What's Good for the Michigander: UCI Librarian Catherine Palmer on Bender, Trollope & Egan Not-so-Much
, then on to school inAnn Arbor
. She belongs to a local book group, going strong since 1994. Cathy tells me they read literary fiction, some nonfiction, but pick at least one classic to read together each year. Here, then, from her group's 2011-2012 reading list are books she recommends (or not!).
Catherine Palmer at work
"My favorite book was The Particular Sadness of Lemon Cake, by UCI MFA grad Aimee Bender. I loved this novel because it evoked the process by which a family loses an adult child in a personal, idiosyncratic, and yet universal way. We meet the heroine and narrator of the story as a child of six when she discovers that she can taste the emotions of those who prepare the food she eats and, because of this unique ability, realizes that her mother is having an affair. We also follow her relationship with her distant and troubled older brother who, even more, I think, than the stresses in the parents' marriage, comes to represent how we lose, but still manage to hang on to those we love. This is a theme with great depth of meaning for me, having suffered the loss of my own beloved son four years ago when he was 27. I loved the way the narrator was able to "hold on to" her brother after he disappeared entirely from earthly existence.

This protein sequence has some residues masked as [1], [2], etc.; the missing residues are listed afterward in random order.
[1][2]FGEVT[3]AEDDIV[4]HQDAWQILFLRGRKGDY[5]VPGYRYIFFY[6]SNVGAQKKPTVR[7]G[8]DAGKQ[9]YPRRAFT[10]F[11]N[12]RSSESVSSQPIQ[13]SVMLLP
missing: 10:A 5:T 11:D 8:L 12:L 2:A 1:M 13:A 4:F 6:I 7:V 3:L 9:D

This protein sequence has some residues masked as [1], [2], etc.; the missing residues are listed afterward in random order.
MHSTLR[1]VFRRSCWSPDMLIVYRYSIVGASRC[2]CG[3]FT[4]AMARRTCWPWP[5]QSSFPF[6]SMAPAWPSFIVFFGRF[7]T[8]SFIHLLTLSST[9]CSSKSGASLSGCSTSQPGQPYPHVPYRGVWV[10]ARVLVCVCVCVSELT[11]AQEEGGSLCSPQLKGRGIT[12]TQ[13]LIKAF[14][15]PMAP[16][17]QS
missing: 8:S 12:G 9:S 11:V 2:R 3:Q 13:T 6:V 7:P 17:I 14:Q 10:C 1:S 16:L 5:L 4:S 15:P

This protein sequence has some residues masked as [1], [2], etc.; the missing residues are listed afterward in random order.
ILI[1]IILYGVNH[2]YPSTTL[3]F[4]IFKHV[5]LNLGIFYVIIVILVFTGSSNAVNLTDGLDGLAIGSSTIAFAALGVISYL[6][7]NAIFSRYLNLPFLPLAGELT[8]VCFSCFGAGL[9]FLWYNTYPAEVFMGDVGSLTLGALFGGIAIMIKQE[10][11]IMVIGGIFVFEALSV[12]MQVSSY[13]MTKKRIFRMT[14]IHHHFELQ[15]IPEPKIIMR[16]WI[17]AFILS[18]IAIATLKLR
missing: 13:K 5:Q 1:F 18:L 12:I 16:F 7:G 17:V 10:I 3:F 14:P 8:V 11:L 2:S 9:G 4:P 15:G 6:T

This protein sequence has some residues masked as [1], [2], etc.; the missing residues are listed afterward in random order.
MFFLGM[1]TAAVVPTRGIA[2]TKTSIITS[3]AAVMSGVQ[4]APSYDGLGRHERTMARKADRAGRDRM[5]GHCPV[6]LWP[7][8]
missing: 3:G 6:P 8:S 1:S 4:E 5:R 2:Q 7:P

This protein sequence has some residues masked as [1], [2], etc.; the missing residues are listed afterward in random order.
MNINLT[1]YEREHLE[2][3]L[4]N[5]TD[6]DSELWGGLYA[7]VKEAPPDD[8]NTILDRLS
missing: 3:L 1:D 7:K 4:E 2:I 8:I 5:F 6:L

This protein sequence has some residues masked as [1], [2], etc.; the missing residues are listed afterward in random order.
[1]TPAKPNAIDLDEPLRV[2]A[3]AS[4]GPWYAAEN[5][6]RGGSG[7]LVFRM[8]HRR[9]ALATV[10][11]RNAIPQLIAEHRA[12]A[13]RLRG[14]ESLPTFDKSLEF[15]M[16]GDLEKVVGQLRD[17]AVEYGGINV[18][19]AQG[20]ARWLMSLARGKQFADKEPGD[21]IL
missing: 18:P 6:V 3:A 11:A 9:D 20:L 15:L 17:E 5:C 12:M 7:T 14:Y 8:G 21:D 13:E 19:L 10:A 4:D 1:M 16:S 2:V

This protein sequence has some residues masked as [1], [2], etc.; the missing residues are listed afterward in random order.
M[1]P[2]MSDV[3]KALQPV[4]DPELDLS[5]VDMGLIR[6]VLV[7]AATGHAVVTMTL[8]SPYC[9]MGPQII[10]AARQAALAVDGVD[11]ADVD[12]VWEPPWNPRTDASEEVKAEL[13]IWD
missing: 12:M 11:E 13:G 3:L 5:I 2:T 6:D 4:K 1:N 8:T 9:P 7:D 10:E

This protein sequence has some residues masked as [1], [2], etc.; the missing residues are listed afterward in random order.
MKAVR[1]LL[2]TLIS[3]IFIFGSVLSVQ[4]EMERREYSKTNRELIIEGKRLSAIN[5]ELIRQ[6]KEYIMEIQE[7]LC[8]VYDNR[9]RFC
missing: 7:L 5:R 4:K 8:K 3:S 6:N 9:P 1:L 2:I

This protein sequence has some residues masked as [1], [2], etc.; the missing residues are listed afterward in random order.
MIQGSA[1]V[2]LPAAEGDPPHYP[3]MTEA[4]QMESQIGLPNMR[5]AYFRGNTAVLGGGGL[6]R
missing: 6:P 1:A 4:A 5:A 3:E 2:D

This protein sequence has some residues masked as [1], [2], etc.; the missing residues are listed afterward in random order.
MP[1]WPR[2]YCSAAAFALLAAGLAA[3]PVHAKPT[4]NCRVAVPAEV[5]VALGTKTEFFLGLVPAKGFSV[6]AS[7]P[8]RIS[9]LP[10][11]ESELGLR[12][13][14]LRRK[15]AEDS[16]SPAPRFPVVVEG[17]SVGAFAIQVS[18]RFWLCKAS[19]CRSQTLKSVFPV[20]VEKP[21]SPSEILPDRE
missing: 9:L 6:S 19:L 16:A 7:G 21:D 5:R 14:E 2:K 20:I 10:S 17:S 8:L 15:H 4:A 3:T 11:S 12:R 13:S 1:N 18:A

"The final book I'll mention in detail is one I didn't like much: Jennifer Egan's A Visit from the Goon Squad. Although this national bestseller was a National Book Critics Circle Award winner, I felt that it was more of an exercise in technical expertise than an effort to bring the reader into intimate contact with living, breathing characters. Others have written about the fact that each chapter is written from a different character's perspective using a different style, and that one chapter is even (drum roll, please?) written as a PowerPoint presentation! Yet without a compelling reason to care about any of the self-absorbed, narcissistic, amoral, and generally unlikable characters, the experimentation with style is merely that, an experiment that does little engage the general reader.
"In passing, from this year's reading, I would recommendA Perfect Spy
's memoir of her early relationship withRobert Mapplethorpe
;Lamb: The Gospel According to Biff, Christ's Childhood Pal
;Carter Beats the Devil
byGlen David Gold
(another UCI MFA graduate) andState of Wonder
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